‘Tea Party Express’ brings Palin to Boston Common

Article by Jeff Fish

The Boston Common was teaming with Tea Party spirit this morning as thousands gathered to see former Alaskan Governor Sarah Palin speak for a political movement that has gained popularity and influence since the first wave of Tea Parties only one year ago.

The event was the latest stop in the movement’s cross-country “Tea Party Express” tour, which will end in Washington D.C. tomorrow—tax day. Palin, a polarizing political figure, elicited both support from Tea Partiers and opposition from many others in attendance, who were holding signs that said things like “If she only had a brain.”

A group of Suffolk students had one of their signs taken away by someone running the event. The woman who took the sign, which said “stop talking that blah blah blah,” told the student holding the sign that because the Tea Party had obtained a permit to hold the event, protesters had to hold their signs outside of the designated area. The girl who was holding the sign, freshman Danielle Vassilladis, said, “When we got here, nobody told us that we weren’t supposed to be here. If someone had told me, I would’ve moved.”

Vassilladis was also asked by a Tea Partier if she supported Muslims because of a scarf that she was wearing that she got from a Muslim American museum.

Sophomore Garrett Saparnis, who made the sign, said, “I thought [the event] was cool. We were right in the middle of it.”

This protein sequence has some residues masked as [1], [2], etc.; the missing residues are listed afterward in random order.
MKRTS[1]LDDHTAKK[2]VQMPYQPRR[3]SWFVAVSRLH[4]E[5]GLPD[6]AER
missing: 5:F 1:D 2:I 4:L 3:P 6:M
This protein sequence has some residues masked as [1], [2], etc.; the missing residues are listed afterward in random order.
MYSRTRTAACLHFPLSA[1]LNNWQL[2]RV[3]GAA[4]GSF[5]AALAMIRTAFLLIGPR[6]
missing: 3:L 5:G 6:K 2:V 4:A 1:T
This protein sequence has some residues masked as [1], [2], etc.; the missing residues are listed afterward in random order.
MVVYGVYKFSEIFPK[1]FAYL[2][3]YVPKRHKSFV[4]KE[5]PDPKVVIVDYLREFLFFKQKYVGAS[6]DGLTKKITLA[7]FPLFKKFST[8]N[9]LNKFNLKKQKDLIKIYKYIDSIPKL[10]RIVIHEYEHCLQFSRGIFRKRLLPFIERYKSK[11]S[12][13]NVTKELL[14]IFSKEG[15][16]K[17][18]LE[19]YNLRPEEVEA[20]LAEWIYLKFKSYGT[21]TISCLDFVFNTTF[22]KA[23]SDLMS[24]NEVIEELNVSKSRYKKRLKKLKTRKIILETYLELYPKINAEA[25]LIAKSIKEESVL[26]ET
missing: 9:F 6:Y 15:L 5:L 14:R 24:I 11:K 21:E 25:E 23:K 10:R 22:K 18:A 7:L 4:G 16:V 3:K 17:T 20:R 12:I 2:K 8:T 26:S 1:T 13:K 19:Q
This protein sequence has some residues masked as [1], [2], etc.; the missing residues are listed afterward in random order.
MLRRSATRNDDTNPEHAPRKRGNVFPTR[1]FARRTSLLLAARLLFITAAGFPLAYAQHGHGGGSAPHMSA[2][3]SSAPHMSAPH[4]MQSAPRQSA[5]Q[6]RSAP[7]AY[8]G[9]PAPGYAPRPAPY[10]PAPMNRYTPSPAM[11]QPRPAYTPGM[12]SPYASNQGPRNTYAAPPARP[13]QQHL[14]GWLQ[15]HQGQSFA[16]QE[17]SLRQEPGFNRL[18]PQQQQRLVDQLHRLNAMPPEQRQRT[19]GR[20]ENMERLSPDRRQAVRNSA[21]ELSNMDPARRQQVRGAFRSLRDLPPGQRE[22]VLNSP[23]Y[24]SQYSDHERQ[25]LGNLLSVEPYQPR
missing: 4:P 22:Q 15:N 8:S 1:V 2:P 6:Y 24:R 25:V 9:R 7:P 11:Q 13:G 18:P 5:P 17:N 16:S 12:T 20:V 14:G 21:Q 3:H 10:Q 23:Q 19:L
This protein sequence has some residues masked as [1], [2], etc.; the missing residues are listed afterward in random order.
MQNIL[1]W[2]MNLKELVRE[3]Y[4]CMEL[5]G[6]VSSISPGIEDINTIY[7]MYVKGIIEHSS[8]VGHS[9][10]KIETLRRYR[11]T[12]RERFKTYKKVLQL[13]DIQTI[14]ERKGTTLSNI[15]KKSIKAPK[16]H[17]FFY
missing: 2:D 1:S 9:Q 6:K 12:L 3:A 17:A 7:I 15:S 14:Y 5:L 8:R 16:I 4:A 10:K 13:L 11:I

“We got a lot of retaliation,” he added, saying that Tea Partiers kept trying to cover up the protest signs with American flags and “Don’t tread on me” flags.

Palin’s speech lasted about a half hour and she began by saluting the veterans in attendance. She also mentioned that her husband Todd was there. “As the former ‘first dude’ of Alaska, he had to go to tea parties with the first ladies [of other governors] of the nation. I asked him, ‘Is this good enough for you?’” she said, gesturing to the cheering crowd.

Palin also tipped her hat to the newly elected Massachusetts Senator, Scott Brown, who “shook up the U.S. Senate.”

Brown declined an invitation to the event, but Michael Graham, a talk radio personality from 96.9 FM which broadcast the event live, gave him a pass on the event, saying that he was doing his job in Washington.

“This is the people’s movement!” said Palin, striking a chord with Tea Partiers who feel they’ve been “Taxed Enough Already,” and oppose big government. “Come November, the Obama-Pelosi-Reid agenda is over! From now on when they say ‘Yes we can,’ we’ll say ‘Oh no I don’t.’”

She called the health care bill “the mother of all unfunded mandates. There is no way to pay for any of this except raising taxes. [It’s] stealing opportunity from this land of opportunity and we’re not gonna stand for it any longer!”

Despite the current state of the economy, Palin is not worried about the future because she has “had the privilege of talking to great Americans” who “get it.” She added that there are a “lot of common sense conservative candidates ready to put it on the line.”

Palin briefly spoke about offshore drilling and chanted, “Drill baby drill!” to which a protester responded, “Let’s destroy our planet,” which Palin most likely did not hear coming from the sea of people. She went to say that God created resources for our use.

Toward the end of her speech, Palin said, “Freedom is a God-given right and worth fighting for!”

A good portion of the crowd left after the conclusion of Palin’s speech, although more speakers were lined up. Along with cheering from the Tea Partiers, the speech was peppered with retorts like “separation of church and state!” and “Tina!” referring to Tina Fey’s now infamous portrayal of Palin on Saturday Night Live.